More and more MGs will be owned not be individuals, but by corporations set up to own them, with several individuals chipping in and, in return, getting stock shares that reflect usage, according to proportions. If this does happen, all MGs could eventually climb over 100k.

This is what happened with private aircraft.

Back in the '60s, the going price for a nice used 1940's Taylorcraft BC-12 two-seater was $2,000. A high-school buddy of mine who was obsessed with flying bought one for that when he was 16, in 1967. He had worked hard every summer, nights, weekends to raise the $$$ over several years. A lot of money at the time, when new Mustang convertibles were $3k, but still do-able for a high-schooler who worked hard and knew how to save.

The product liability lawsuits drove the private aircraft manufacturing industry almost to extinction. What few were still being built had huge pricetags, to cover the liability issues. And insuring an aircraft is also a huge expense today.

So what happened? More and more, a few buddies got together, pooled their money, and bought a plane, usually using a corporation to keep things straight and legal. The price and insurance was impossible for one person, but with five people each paying 20%, it's do-able. Besides, you don't use a private plane every day of the year –– and avgas ain't cheap, either. So each of the five partners gets 72 flight days each year, and that covers their Flying Jones.

I know some guys who already do this with more expensive MGs, through corporations. It's also a great way to own a piece of a small collection –– say, an M16, an MP5 and an M60 –– for a total of $15k instead of having to shell out $75k.

But one side effect of ownership through partnerships: It allowed the market price of the shared item to keep climbing and climbing, way beyond what the average individual could afford.

So, I guess we'll see how high MGs go .... but I really don't think M16s will level off anywhere near $30k. Just my prediction; Your Mileage May Vary.


The sky truly is the limit on these. Who knows where they will level off, if ever. I couldn't see paying to own part of an MG. I like being able to come home every day and seeing my 60 sitting on the table. Not that I shoot it every day(or every month for that matter) but its still there.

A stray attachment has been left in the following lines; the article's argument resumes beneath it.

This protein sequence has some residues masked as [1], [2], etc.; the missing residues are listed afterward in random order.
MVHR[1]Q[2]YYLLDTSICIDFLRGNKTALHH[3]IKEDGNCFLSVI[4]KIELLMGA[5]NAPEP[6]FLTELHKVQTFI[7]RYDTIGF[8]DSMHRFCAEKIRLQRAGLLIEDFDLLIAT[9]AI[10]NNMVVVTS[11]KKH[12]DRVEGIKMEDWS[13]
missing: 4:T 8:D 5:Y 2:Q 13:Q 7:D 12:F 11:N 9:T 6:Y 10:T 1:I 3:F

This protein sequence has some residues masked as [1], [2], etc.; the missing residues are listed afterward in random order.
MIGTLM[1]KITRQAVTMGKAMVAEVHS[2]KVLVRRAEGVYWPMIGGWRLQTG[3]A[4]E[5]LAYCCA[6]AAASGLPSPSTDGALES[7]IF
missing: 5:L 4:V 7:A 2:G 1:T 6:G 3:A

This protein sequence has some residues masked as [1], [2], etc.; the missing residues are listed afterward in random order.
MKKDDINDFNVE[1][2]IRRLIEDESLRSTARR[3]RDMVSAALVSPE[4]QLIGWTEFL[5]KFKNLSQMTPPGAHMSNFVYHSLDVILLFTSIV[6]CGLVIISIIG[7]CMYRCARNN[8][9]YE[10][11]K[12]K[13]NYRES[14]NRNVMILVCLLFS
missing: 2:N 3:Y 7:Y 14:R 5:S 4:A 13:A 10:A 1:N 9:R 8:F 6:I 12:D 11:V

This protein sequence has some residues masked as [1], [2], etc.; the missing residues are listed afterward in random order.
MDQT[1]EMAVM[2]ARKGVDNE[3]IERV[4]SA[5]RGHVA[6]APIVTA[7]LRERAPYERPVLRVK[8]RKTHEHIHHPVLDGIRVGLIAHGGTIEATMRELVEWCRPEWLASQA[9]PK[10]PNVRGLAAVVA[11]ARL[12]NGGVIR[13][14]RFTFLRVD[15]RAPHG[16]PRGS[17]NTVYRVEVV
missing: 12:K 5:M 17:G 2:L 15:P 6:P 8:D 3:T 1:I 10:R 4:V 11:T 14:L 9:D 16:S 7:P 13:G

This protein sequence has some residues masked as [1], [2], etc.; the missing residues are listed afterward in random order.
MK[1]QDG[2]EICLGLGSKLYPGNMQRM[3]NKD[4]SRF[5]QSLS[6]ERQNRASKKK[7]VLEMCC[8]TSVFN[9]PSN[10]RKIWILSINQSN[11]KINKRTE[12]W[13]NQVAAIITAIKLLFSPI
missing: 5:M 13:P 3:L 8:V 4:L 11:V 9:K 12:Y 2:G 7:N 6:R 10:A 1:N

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Posted: 10/16/2012 5:10:13 PM EST
i would also like to think that there has to be a limit to the MG prices. i would like to think that the common ones such as M16 type and H&Ks would level out at mid 20s to high 30s for collector grade guns in the next 10 years. but at that point why not just go the FFL/SOT route and possibly break even in the end.

like Tony said about the corps or LLCs for multiple guys to own MGs like a time share why not start a "gun shop" at that point because with 5 guys throwing in 5k for a total $25,000 investment that is a lot of MG fun. but more paperwork since you have licenses and what not.
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Posted: 10/16/2012 6:57:46 PM EST
It's already happened for airplanes, which are a good analogy to a high-ticket item that was once affordable to the average joe, and now impossible for all but a very select few to afford individually. I would expect LLCs/partnerships on first, collections, and then slowly on individual desirable machineguns to become the norm as prices inevitably climb.

Mac10s are today's ultralights, and Uzis and M16s are today's piper cubs and cessnas.
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Posted: 10/17/2012 6:07:56 AM EST
[Last Edit: 10/18/2012 6:47:33 AM EST by cyborg543]